I was explaining to Bryan that while I think using the word snubbed has a connotation to it that doesn't quite articulate my feelings, I suppose its close. I don't expect to be best friends with everyone on my Facebook, and I certainly don't think I have to strike up a conversation with them in public just because we are friends on Facebook. I do feel that if you make eye contact it would not be hard to smile to acknowledge them. Or so say a quick hello before going about your business. Really, I think my expectations are low. A hello has never hurt anyone.

After the few times that I had experienced this, I really started to wonder. If these people want to completely ignore my existence in public, what are their motives to being 'friends' on Facebook? My thoughts barreled down to genuine human curiosity and it's more negative counterpart - nosiness. There is a difference between being intrigued by someone and their life (some reality television/interviews) and general nosiness (like paparazzi fueled websites/magazines). Once I made the distinction, I started thinking about the few people that were anything but friendly in person and I resolved that, based on what I knew of them, they were people that were nosy. So, you know what I did? I deleted them.

At the risk of sounding as though my mindset was "You weren't nice to me in public so I defriended you! Take that!" I'll be honest. I don't want people that are nosy on my Facebook. Which is kind of funny when you think about it. I want people that are genuinely interested in knowing where I've gone in life and sharing funny quips with each other, or giving reviews of items or books or movies. I happen to think that other people are fascinating and I love knowing why people choose certain things or really, just their story in general. But I don't use the information they post against them. I don't ignore them in public or follow them around on Facebook saying rude and mean spirited things. (My husband has a 'friend' that does this on occasion. It's really sad.) And I'm not catty with the information they post. I feel like nosy people only want information to do bad things like gossip and I'm not down with that. So I deleted them and I don't feel bad about it at all.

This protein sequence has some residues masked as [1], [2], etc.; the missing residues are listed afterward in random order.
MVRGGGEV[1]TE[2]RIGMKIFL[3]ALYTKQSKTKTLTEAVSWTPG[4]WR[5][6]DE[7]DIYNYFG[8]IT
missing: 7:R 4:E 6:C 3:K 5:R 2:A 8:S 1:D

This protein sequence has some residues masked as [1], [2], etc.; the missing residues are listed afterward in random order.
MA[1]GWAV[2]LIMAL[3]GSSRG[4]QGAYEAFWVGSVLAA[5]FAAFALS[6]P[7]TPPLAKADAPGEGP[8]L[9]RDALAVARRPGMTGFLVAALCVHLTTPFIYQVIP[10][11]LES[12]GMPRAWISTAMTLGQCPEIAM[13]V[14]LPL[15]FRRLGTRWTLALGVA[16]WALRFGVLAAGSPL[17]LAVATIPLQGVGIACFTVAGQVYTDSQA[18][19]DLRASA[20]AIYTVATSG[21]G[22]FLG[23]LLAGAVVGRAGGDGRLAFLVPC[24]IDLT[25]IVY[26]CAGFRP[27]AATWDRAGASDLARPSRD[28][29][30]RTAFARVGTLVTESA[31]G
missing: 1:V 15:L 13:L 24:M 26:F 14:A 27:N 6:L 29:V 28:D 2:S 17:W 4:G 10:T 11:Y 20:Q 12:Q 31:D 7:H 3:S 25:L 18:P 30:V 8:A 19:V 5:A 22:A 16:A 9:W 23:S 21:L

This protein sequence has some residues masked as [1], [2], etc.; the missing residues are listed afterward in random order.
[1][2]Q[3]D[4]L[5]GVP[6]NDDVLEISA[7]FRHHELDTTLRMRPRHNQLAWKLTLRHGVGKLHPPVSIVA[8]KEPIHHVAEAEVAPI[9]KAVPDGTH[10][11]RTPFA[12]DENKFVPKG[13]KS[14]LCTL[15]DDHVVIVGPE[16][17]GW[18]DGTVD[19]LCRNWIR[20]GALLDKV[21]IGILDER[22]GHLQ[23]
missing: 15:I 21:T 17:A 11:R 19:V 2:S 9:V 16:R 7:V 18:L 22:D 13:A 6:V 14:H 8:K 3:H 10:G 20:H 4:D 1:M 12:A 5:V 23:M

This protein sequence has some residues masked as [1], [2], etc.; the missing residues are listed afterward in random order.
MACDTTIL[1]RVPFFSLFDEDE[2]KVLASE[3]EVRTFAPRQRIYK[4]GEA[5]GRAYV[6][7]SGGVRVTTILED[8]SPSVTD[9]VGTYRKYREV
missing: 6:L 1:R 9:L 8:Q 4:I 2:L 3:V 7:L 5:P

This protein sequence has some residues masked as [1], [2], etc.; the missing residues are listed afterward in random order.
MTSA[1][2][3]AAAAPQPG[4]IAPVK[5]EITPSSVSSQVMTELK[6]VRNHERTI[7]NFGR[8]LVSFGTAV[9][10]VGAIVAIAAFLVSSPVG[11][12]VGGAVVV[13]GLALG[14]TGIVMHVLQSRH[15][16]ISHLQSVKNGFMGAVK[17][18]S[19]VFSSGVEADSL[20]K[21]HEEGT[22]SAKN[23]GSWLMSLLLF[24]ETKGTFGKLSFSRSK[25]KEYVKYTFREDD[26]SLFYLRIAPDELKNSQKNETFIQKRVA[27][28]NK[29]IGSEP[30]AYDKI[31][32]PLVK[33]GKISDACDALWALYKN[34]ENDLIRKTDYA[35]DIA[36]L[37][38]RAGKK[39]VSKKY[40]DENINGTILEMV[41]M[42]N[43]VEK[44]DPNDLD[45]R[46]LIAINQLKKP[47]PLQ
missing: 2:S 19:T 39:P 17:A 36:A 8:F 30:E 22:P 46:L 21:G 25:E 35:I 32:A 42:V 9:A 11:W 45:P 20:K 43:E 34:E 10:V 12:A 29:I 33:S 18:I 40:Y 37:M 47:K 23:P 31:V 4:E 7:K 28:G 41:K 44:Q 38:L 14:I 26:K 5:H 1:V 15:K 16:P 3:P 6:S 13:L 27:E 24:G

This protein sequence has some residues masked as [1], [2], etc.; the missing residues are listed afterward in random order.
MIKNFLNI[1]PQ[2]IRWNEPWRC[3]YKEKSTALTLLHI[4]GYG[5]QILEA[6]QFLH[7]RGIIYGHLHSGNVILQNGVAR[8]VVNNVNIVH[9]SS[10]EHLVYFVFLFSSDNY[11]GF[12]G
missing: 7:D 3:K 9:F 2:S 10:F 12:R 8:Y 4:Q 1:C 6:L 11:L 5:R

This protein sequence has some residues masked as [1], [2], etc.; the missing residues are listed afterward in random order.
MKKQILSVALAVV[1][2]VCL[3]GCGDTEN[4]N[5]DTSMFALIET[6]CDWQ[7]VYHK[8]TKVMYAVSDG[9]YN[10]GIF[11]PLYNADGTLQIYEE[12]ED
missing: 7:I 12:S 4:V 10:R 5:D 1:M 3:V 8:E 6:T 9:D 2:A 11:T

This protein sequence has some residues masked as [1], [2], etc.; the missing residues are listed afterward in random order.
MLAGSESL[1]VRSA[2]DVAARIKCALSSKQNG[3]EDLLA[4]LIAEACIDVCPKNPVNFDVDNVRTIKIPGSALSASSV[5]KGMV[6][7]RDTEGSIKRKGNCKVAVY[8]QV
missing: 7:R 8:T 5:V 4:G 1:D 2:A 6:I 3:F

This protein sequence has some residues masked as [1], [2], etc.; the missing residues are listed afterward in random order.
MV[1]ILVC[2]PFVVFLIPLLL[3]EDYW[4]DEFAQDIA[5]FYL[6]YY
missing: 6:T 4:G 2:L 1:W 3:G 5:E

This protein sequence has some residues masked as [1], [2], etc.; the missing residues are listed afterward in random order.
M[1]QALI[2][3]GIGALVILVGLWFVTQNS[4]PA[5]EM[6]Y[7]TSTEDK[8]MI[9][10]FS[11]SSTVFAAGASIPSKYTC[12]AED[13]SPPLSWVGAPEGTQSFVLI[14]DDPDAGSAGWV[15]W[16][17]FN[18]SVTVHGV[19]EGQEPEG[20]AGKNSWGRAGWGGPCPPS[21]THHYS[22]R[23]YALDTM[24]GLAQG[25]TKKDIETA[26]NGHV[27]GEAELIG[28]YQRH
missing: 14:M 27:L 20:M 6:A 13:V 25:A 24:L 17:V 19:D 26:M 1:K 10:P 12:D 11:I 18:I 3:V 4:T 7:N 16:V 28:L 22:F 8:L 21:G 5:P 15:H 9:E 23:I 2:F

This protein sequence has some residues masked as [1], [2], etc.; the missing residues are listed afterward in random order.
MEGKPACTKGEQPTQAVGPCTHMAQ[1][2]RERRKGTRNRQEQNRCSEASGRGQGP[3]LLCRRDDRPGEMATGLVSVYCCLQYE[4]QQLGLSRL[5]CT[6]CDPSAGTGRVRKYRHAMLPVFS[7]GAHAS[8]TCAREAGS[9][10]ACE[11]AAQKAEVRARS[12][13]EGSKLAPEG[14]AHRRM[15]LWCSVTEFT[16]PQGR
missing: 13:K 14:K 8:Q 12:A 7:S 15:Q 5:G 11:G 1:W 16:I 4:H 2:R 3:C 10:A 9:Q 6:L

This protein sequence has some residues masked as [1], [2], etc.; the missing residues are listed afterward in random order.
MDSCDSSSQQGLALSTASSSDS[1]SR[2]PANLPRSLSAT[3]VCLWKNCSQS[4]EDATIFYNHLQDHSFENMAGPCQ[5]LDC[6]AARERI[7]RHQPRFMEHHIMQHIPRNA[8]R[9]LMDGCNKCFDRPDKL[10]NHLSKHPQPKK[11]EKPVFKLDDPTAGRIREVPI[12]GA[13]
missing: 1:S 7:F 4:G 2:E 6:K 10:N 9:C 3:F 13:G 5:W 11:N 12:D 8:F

Moving along, in yesterday's post, I mentioned that I went to dinner with my Mom and Larry on Saturday. While there, I noticed that an ex-boyfriend from my junior year or high school and his friend were there. I debated about interrupting their dinner to say hi. I also didn't want to seem like I just ignored them. I have my ex on my Facebook and we post on each others stuff sometimes - no big deal. But I immediately thought of the conversation I had with my friends.

So, I took all of my 40-pounds-heavier-than-I-was-in-high-school self and walked by their table and said hi, made some small chit-chat and left after a minute or two. It was easy going and not all that awkward.

Then I get to my Mom's and look in a mirror and realize that I forgot that I let my hair air-dry because it was raining and that I chose not to do my make up. I was also wearing slippers and a huge San Francisco sweatshirt. Sigh.

I just HAD to say hello while looking like a homeless person. Ugh.